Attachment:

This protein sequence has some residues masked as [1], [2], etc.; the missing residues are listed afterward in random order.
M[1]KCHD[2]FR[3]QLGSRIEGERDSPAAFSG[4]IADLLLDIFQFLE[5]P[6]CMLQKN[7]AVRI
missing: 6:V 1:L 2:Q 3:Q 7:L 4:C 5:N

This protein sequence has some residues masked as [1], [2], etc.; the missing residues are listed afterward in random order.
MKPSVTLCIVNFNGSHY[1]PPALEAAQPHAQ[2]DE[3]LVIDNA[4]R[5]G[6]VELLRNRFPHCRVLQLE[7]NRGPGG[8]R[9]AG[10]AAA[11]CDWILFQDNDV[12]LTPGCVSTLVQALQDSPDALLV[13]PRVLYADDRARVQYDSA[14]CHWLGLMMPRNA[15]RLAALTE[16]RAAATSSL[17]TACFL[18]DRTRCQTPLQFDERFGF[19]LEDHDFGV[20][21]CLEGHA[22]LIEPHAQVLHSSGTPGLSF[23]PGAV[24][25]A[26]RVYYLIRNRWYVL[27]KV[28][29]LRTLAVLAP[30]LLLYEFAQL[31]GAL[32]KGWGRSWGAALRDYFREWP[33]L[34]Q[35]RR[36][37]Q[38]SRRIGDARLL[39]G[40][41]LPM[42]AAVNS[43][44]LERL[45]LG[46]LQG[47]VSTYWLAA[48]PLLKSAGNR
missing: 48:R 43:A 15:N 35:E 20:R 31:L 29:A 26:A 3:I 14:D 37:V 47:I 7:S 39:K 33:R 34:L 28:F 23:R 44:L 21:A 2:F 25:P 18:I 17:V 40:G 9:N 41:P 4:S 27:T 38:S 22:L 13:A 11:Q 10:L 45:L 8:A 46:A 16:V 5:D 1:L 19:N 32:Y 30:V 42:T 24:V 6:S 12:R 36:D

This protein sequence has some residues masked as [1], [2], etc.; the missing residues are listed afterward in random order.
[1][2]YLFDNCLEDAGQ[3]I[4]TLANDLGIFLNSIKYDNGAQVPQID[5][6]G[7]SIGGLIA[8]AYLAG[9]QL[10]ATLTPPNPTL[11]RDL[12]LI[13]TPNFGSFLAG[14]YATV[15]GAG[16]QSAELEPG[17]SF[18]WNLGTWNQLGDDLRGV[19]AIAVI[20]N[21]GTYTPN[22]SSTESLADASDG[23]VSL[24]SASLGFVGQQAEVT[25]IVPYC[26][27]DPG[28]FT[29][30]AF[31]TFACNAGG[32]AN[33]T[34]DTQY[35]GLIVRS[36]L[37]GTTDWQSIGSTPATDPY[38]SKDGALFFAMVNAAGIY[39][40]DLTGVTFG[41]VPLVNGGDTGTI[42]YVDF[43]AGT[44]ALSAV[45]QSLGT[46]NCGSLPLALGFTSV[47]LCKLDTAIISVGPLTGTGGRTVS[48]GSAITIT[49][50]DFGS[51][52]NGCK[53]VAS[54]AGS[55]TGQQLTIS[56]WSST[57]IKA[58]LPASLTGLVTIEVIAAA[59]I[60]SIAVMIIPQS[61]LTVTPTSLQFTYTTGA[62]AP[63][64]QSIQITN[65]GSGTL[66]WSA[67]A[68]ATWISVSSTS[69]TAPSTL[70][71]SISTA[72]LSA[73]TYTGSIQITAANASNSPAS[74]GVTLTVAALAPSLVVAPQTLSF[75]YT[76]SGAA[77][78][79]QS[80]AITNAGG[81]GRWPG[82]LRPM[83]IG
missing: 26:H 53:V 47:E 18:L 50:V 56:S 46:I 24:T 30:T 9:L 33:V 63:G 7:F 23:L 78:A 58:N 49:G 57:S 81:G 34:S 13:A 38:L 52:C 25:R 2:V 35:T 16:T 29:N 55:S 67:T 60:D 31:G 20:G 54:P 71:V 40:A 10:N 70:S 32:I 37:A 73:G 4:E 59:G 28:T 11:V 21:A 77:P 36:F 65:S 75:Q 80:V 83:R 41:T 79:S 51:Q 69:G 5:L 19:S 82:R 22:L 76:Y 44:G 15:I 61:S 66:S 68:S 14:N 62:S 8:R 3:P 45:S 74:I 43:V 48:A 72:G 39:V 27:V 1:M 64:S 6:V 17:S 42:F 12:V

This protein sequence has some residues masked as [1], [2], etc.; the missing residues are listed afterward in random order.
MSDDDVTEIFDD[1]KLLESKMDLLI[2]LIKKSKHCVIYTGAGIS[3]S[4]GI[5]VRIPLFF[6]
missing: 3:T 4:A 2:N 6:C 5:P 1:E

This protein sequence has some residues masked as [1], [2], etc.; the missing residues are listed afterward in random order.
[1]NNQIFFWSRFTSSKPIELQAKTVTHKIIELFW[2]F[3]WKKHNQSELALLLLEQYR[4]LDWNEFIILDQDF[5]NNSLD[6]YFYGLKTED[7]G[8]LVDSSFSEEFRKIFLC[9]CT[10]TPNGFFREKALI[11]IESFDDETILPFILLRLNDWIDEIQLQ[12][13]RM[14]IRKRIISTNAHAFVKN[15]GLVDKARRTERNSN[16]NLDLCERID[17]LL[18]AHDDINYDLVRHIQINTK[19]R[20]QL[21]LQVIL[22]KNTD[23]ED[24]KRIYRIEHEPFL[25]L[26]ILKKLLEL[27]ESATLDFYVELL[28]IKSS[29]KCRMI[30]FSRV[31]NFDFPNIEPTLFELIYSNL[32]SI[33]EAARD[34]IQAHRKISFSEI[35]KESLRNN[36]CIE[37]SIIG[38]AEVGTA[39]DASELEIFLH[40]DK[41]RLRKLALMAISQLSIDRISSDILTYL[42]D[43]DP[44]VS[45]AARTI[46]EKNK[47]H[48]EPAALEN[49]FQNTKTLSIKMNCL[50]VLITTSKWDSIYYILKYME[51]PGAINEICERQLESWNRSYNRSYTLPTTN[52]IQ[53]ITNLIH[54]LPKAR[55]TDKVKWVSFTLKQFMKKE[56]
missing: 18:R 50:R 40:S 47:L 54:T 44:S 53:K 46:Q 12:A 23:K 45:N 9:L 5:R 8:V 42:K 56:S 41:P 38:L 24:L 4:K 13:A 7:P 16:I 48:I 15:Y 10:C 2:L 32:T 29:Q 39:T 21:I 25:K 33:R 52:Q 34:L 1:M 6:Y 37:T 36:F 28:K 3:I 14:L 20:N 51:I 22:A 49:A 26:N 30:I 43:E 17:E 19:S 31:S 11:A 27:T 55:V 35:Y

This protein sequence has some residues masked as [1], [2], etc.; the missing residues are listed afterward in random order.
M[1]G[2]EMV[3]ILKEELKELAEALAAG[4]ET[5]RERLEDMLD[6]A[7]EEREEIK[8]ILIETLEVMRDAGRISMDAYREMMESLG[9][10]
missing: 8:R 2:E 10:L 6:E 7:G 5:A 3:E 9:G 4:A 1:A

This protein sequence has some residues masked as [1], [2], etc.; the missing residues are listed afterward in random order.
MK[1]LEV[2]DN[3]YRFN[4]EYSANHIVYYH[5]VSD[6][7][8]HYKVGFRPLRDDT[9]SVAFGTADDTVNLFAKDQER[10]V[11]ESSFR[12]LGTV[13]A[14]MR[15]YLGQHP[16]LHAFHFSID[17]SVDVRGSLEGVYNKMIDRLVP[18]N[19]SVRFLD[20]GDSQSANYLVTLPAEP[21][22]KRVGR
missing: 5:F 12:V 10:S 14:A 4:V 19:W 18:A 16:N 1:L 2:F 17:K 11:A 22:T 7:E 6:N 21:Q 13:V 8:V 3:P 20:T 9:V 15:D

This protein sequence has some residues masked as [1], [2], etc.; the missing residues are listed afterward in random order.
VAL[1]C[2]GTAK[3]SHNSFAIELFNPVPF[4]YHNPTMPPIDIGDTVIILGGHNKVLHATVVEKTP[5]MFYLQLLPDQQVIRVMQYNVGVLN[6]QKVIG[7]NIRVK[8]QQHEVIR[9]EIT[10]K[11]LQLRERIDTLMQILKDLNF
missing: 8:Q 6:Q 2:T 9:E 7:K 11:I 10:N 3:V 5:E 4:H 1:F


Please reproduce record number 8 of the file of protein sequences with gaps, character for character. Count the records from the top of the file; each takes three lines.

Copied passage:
This protein sequence has some residues masked as [1], [2], etc.; the missing residues are listed afterward in random order.
VAL[1]C[2]GTAK[3]SHNSFAIELFNPVPF[4]YHNPTMPPIDIGDTVIILGGHNKVLHATVVEKTP[5]MFYLQLLPDQQVIRVMQYNVGVLN[6]QKVIG[7]NIRVK[8]QQHEVIR[9]EIT[10]K[11]LQLRERIDTLMQILKDLNF
missing: 8:Q 6:Q 2:T 9:E 7:K 11:I 10:N 3:V 5:E 4:H 1:F